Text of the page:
Transaction and management costs related to divestment – what he refers to as “frictional costs” – have the potential to rob endowment funds of as much as 12 percent of their total value over a 20-year timeframe. This includes the onetime immediate transactions costs an endowment must endure, as well as ongoing annual management fees to stay in line with the changing definition of “fossil free.”
As Prof. Bessembinder highlighted on the launch of the report, “we don’t need a crystal ball to quantify the costs that divested institutions will be forced to bear by merely executing the necessary transactions. These costs have nothing at all to do with the speculative matter of how stocks or industries will do in the future. These are largely unavoidable costs, every institution that divests will incur them, and as my research shows, they significantly add up as time goes on.”
As schools continue to reject calls to divest their endowments of fossil fuels, a new report quantifies for the first time the actual, real-world costs that individual, select schools could expect by divesting. Led by Caltech professor Dr. Bradford Cornell, the report looks into the real-world cost of divestment for five leading U.S. universities with significant endowments — Harvard, Yale, MIT, Columbia, and NY – by drawing on publicly available data to model thousands of different proxy portfolios for each school studied. Dr. Cornell and his team were then able to approximate the composition of each school’s investment fund, and then analyze those portfolios’ performance under both divested and diversified scenarios. A few of the top findings include:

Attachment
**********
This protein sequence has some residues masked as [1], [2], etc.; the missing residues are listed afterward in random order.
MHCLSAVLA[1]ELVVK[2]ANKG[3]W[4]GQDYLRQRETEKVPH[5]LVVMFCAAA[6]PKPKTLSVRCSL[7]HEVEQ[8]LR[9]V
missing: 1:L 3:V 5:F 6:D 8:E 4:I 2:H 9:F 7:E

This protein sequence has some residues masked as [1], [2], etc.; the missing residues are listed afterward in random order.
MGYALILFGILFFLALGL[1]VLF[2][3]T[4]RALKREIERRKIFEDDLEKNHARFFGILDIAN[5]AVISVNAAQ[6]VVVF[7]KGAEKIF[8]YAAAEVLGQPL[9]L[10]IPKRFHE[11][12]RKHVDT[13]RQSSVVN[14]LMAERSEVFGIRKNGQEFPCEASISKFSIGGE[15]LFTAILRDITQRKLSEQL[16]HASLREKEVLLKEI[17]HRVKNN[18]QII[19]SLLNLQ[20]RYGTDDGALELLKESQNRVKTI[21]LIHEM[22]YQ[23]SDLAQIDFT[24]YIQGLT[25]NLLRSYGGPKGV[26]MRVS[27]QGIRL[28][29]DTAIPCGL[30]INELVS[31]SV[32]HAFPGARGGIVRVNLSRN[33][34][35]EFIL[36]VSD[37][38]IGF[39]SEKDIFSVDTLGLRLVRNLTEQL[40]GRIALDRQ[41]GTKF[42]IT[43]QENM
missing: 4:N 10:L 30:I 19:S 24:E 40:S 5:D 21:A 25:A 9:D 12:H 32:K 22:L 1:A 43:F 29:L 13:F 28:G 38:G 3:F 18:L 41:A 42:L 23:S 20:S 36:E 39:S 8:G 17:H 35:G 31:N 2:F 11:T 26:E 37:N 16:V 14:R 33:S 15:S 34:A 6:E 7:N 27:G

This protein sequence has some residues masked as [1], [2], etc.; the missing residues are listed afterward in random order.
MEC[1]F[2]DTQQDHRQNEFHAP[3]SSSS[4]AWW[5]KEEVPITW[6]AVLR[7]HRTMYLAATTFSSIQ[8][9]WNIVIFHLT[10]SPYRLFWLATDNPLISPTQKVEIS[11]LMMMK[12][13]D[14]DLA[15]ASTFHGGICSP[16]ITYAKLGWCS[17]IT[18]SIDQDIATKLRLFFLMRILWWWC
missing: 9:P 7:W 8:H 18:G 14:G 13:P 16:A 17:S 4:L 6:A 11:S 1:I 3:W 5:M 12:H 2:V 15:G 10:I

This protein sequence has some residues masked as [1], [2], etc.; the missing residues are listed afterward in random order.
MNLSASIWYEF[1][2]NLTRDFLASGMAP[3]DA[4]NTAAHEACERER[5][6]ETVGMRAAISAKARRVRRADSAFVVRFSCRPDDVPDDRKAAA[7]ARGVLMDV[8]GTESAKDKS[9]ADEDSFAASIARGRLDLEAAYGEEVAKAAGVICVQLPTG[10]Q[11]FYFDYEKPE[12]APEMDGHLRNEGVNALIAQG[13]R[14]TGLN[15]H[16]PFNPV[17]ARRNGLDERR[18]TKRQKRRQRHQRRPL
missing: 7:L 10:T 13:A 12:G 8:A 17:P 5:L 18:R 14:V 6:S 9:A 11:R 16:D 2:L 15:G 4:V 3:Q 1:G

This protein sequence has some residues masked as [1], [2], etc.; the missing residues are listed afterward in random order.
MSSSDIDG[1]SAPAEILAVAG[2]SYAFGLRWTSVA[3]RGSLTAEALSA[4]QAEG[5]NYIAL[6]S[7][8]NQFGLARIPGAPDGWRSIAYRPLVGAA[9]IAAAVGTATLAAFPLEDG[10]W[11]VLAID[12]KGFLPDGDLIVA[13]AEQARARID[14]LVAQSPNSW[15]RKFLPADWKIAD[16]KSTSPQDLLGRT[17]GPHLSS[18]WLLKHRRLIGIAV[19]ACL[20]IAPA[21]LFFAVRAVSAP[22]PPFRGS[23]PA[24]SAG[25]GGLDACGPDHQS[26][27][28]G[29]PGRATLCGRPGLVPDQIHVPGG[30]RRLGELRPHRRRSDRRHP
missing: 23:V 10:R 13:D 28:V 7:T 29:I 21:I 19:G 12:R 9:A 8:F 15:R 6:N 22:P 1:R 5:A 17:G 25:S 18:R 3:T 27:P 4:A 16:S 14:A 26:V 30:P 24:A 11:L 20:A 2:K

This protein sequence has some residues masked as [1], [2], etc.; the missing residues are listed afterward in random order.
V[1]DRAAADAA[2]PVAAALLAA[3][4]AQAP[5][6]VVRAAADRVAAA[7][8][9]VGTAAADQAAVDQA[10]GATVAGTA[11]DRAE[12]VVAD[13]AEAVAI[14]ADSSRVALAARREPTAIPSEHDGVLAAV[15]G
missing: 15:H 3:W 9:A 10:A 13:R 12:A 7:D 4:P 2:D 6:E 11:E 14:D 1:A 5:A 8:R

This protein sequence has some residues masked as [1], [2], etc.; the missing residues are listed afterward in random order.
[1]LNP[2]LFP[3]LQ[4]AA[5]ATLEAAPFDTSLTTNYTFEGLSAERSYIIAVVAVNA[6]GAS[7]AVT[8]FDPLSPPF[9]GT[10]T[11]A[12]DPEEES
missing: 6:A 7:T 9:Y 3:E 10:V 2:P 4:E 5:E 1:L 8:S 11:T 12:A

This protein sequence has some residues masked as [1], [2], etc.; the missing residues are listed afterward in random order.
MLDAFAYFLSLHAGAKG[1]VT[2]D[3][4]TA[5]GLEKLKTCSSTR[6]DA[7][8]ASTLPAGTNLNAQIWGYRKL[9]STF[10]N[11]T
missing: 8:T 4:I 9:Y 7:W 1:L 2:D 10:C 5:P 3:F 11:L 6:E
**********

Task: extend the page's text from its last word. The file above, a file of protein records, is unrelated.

As Dr. Cornell highlighted upon release of the report, “The fact that divestment has the potential to generate lower returns for schools and other institutions isn’t particularly earthshattering news. But the fact that the projected shortfalls associated with divestment are this significant, and this universal – that is the real critical finding here, and one that schools would be smart to evaluate as part of any discussion on divestment moving forward.”
Fossil fuel divestment targets institutions and universities to give up their investments in oil, natural gas, and other energy related companies. Yet this symbolic campaign comes at heavy price.As a recent groundbreaking report by University of Chicago Law School Professor Daniel Fischel found, colleges and universities that choose to divest can collectively expect to see billions of dollars evaporate from their endowment funds each year, all while being forced to pay hundreds of millions in new management fees to comply. A few of the top findings include:
Bottom line: The only entities punished by fossil-fuel divestment are the schools actually doing the divesting. Check out the full reportand fact sheet from Professor Fischel, and visit the What They’re Saying page for more information on why institutions are saying no to this flawed campaign.